Report on Foreign Language Learning in Europe
An interesting report on Teaching Languages in schools across Europe was published a few days ago.
Key Data on Teaching Languages at School in Europe 2012 is a joint Eurydice/Eurostat publication, produced in close cooperation with the European Commission. The report is based on four main data sources: Eurydice, Eurostat, the European Survey on Language Competences (ESLC), and the OECD’s PISA 2009 international survey. Eurydice data covers 32 countries (27 Member States, Croatia, Iceland, Liechtenstein, Norway and Turkey) and takes the reference year 2010/11. [The report] contains 61 indicators and qualitative information describing the context and organisation of foreign language teaching, student participation levels as well as the initial and continuing education of foreign language teachers. In addition to giving a snapshot of the situation today, the report also presents several time series which are helpful in identifying trends in language teaching over recent years and past decades.
You can see the highlights of the report in the document below, or read the full version by clicking on the image on the left.
Some of the key points however are –
1. Students start learning foreign languages from an increasingly early age. It makes me really sad to see the UK block at 11 years old after all the hard work done to make it 7. And you can see that we’re far behind many other countries in Europe.
2. More students learn two foreign languages. Not in the UK though it seems.
3. English by far is the dominating foreign language in Europe.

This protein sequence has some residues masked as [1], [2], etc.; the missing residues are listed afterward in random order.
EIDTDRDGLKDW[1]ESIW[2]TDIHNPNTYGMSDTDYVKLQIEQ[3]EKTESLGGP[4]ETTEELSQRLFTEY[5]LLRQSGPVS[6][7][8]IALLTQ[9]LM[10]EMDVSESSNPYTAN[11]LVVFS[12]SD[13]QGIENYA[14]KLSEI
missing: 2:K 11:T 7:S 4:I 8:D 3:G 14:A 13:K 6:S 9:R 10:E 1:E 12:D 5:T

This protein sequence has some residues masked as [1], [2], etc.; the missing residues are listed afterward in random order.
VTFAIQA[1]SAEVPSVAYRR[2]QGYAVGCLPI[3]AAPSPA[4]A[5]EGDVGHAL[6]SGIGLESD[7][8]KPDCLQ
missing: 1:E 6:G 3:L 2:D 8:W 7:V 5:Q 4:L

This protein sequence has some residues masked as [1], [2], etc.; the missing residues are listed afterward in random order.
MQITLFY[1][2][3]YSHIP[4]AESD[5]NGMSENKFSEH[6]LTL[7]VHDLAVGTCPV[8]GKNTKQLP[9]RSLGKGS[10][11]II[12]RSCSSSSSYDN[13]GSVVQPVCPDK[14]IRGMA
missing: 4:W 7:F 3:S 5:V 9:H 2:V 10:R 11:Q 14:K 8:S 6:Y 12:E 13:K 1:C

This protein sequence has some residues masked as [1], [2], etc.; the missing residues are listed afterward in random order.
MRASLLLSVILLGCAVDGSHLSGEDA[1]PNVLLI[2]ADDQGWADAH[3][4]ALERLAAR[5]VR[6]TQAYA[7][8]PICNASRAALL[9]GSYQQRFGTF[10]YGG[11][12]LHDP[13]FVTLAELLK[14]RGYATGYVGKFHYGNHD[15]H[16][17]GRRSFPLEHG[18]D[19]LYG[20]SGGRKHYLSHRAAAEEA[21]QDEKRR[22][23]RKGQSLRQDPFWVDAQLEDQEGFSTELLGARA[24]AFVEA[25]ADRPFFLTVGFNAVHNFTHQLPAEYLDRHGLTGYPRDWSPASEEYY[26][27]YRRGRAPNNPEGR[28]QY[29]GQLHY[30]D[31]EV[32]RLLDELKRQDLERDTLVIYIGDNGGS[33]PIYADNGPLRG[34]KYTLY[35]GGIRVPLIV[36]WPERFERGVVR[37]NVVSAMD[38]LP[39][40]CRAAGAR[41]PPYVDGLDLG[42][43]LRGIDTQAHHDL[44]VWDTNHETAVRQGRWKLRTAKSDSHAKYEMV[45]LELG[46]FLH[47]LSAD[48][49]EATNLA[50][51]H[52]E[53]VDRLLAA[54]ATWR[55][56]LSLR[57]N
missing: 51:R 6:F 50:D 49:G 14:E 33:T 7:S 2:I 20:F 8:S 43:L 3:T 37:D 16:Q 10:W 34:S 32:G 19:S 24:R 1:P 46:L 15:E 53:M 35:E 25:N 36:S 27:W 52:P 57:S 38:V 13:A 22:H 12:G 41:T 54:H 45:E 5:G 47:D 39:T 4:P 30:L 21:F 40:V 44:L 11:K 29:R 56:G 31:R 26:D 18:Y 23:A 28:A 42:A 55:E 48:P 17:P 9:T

4. Very few students learn languages other than English, French, Spanish, German or Russian.
5. Students’ perceptions of the usefulness of a language is a motivating factor for learning – and English is by far seen as the most useful. Perhaps this, and point 3, explain some of the UK’s language “apathy”? Trips are also pointed out as a motivating factor.
6. Teaching guidelines for foreign languages place equal emphasis on all communication skills – and yet both teachers and students make infrequent use of the target language in the classroom. Interestingly, the UK is not on the graphic for this section – I wonder why?
7. The Common European Reference Framework (CEFR) is becoming a main tool for defining student attainment levels. Also interesting to note that the UK is one of the few countries in Europe (along with Spain, Netherlands, French speaking Belgium and a few others) without an expected level of proficiency in a second language by school leaving age.
8. School reports difficulties filling vacancies for language teachers. I know a few great language teachers who would love a job!!
9. Few countries require teachers to spend an immersion period in the target language country. The UK does have recommendations about this, and also about the content of ITT. However, I think they could go further. You should have to visit regularly as well to keep ‘up to date’. Why not have funded sabbatical periods – even a week would be good – to revitalise your skills every two or three years? And I don’t mean a trip on which you’re supervising children, nor do I mean a week of sunbathing on the Italian riviera. Perhaps shadowing a colleague, or investigating something that interests you. And immersing yourself in a language and culture that you love.
I wonder if anyone who makes decisions about languages has read this report properly? Or have they just seen the ‘English is the most useful’ and thought ‘That’s Ok then’?